Tuesday, July 23, 2013
Lower Peninsula of Michigan
We also learned a lot about Pasties(Pass-tees),a great local meat pastry, and that the locals are called Yoopers, and that they refer to people from the Lower Peninula( south of the Mackinac Bridge) as Trolls( hmmmm?)
It would have been easy to spend more time in the Upper Peninsula. Friendly small towns , easy access to Lake Michigan, and great , inexpensive campgrounds.
But, it was time to head over the Mackinac Bridge.
The longest suspension bridge in the western hemisphere, it is very impressive. Built in our lifetime, it was a boon to economic growth in Northern Michigan.
After crossing the bridge, we head south on the eastern side of the Lower Peninsula on Route 23.
Passing many beautiful homes right on Lake Huron and lots of open spaces. It is not at all crowded.
Stopped in Cheboygan, which was a quiet town with a pleasant Main St. right on Lake Huron.
We have wanted to try state parks across the U.S., so we decided to try Michigan state parks in the Lower Peninsula.
They are neat, well run, and very popular. They are also a bit more expensive than we expected. There is a charge for the camping--usually in the $20 plus range--but there is also a day use charge added on. Not cheap.
We were lucky to find a spot. The views remind us very much of Cape Cod seashore. So surprised to not have salt water!!
Notice that the Great Lakes can have surf-- of sorts.
There are also many mentions of shipwrecks---the reason for so many lighthouses. That also reminds us of similarities to Cape Cod.
Our procedure in the state parks is the same as what we followed in the national forests. We mention that we are self-contained with a view out our back windows. They will mention that the beachfront sites are close together and quite busy. And we will mention that we are quite happy to be more secluded and away from the beach. Love the site!
Unlike some other states , we notice that Michigan has electric service on all sites. We had to remember how to plug in!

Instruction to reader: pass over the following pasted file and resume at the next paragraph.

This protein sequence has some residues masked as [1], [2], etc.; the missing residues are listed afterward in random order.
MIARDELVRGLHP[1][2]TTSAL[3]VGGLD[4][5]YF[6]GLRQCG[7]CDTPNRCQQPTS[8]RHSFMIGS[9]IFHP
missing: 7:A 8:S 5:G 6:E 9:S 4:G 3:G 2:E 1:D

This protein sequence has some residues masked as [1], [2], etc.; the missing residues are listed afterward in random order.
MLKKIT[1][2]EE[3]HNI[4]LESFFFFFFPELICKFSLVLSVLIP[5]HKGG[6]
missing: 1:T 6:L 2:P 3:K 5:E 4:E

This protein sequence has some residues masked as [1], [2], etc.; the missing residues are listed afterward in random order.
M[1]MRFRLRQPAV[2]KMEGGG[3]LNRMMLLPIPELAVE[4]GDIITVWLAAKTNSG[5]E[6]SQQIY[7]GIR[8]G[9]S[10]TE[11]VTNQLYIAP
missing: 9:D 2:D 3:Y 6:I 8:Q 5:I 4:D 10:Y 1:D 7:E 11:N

We are now in Harrisville State Park. Still on Route 23 and still on the shores of Lake Huron. This is one of Michigan's oldest state parks, established in 1921.
Unlike Hoeft, the beachfront sites here are not just close to the beach, they are on the beach. No dunes between.
You can understand why families are loving this park.
On the off season, we would be quite happy to choose a beach site , if it were available.
But , at this time, for us, we love having our nice , quiet, private site. That still allows us to walk the park trails, walk the beach, bring our chairs to beach--not at all crowded in late July.
Part of what we look for in state parks is a good system of roads and trails for walking. Harrisville does not disappoint. There is even a bike,walking trail into town which would access many stores and restaurants. It would be about 2.4 miles.
Approaches to the beach remind us of Sebago Lake State Park in Maine. Some differences--you cannot see the opposite shore, the beach is very fine sand and goes on for a great distance. Plenty of room for lots of beachgoers with no crowding. Also, these two parks seem to have a long run of shallow water before the water gets too deep. Great for parents with small children.
Once again, this is a warm day in later July.
Not very many people crowding the beach. Good place to relax and enjoy.
Okay, so , off we go with chairs and kindles
TO THE BEACH!!